Natalie Morgan, sleep specialist, offers advice on how to get healthy, consistent, quality sleep. Disrupted lifestyles have led to disrupted sleep cycles during the pandemic, and that shift in sleep patterns can have negative effects on both health and mood, according to sleep experts.
Natalie Morgan, nurse practitioner with Christus Trinity Clinic sleep medicine, offered insight into the effects of disrupted sleep cycles, and offered tips to help improve sleep patterns for both children and adults.
“Most people would agree their sleep patterns have been disrupted due to a sudden change in lifestyle. Everybody’s story is different but if sleep patterns have been disrupted, it will affect focus, mood, memory, immunity and even appetite,” said Morgan.
Morgan said people may be sleeping in more or taking naps during the day where they used to not have the ability to do so. She recommended that people mentally note not only what time they are waking up, but also pay attention to how they wake up in the morning.
“When you have a regular morning routine, it affects overall sleep health. I’ve noticed with my clients that making sure they have a morning schedule helps them fall and stay asleep at night,” she said.
Morgan explained the importance of waking up and being exposed to natural light in the morning, as well as incorporating some form of physical movement to help the body shift from sleep mode to “awake” mode.
“Waking up right away in the morning, having the natural sunlight on the skin, and physical exercise help your body realize it’s time to wake up. It gets your blood flow and heart pumping faster,” said Morgan.
Additionally, the more active a person is during the day, the higher their “sleep drive” will be when they lay down to go to sleep at night, she explained.
Overall, the most important aspect of having a healthy sleep cycle is sticking to a consistent schedule.
“In the evening, both children and adults should have a regular bedtime routine. An hour before bed, shut off screens and partake in a calming activity like bedtime prayers, a bath, meditation or reading,” she said.
Although many people believe that watching TV before bed helps them fall asleep, falling asleep to an electronic sound inevitably affects the quality of sleep, said Morgan.
“There are blue lights in screens that affect our brains’ ability to produce melatonin, which naturally helps us get sleepy at night. Screens shut off that melatonin production and negatively affects the sleep you get,” she said.
Another common sleep inhibitor, Morgan explained, is consuming sugary foods before heading to bed.
“After consumption, the blood sugar spike gives added energy but a few hours later the dip in blood sugar could cause a sleeping person to wake up,” she said.
She additionally cautions people who are having difficulty sleeping at night against taking naps during the day. Although sleep recommendations vary by age, an adult should get seven and a half to eight hours of sleep each night, she said.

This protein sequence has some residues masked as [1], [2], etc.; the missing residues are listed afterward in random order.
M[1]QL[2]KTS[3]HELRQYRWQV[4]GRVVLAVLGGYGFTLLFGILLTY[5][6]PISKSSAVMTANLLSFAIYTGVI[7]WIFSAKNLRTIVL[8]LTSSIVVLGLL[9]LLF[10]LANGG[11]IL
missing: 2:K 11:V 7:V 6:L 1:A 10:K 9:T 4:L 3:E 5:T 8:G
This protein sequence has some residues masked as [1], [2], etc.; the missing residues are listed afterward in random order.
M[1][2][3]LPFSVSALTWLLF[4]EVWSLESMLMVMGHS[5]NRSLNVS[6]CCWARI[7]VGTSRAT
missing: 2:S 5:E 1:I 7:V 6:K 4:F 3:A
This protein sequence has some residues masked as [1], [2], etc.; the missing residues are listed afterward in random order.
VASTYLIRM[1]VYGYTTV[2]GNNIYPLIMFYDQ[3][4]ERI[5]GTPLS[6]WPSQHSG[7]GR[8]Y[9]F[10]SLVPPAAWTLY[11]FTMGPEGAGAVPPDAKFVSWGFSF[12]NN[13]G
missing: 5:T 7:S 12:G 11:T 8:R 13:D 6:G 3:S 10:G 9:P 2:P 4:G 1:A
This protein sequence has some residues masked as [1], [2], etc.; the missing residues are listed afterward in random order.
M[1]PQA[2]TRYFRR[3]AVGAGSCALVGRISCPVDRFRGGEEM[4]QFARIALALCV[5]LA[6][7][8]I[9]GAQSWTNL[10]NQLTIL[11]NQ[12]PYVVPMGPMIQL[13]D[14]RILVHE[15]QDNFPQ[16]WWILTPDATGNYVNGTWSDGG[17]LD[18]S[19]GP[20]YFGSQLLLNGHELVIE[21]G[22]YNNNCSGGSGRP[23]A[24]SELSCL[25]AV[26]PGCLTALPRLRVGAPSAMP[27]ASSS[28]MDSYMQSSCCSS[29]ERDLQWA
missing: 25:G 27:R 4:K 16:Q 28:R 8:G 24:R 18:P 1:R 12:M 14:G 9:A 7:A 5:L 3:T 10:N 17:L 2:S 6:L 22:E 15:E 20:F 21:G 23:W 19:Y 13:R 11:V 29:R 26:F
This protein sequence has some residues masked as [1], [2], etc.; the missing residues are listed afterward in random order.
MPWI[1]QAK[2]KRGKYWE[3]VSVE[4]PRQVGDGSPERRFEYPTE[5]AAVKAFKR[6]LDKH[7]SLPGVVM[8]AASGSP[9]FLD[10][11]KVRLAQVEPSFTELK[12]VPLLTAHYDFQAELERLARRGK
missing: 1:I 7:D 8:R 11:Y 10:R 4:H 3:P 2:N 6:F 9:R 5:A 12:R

“That healthy number of hours asleep does include naps, but I would caution against recommending naps because they could increase sleep disruption at night. Limit naps, if you are struggling to sleep at night,” said Morgan.
According to Morgan, the pandemic may have improved sleep structure for some individuals.
“The pandemic may be a positive effect for some people. If people are more productive if their day starts at 9-10 o’ clock. If they can start day later and end the day later, that’s great. The important part is consistency. They may be more productive at home than they are normally,” she said.
For those working from home, Morgan recommended that they do not work in the bedroom, and stressed the importance of training the brain to view the bed as a place to relax and sleep, taking care to separate it from the work space.
If individuals have a set sleep and wake-up routine, are limiting naps during the day, limiting screen time before bed and refraining from eating sugary foods before sleeping yet still experiencing disruptions in sleep, Morgan recommends scheduling an appointment with a sleep specialist who can offer further recommendations or treatment plans based on the client’s specific needs.
In many cases, sleep experts will discuss lifestyle changes with their clients that fit their specific sleep struggles, and any further measures can be discussed depending on the severity of the clients case, she said.
A video visit is now legally considered the same as an office visit, which means they are available through insurance and medicine can be prescribed if necessary, she said.
“The best way to get in touch with a sleep specialist is through a direct call to the Christus sleep office, which can be reached by calling (903) 606-1664. You van also call (903) 606-DOCS which is available 24/7,” she said.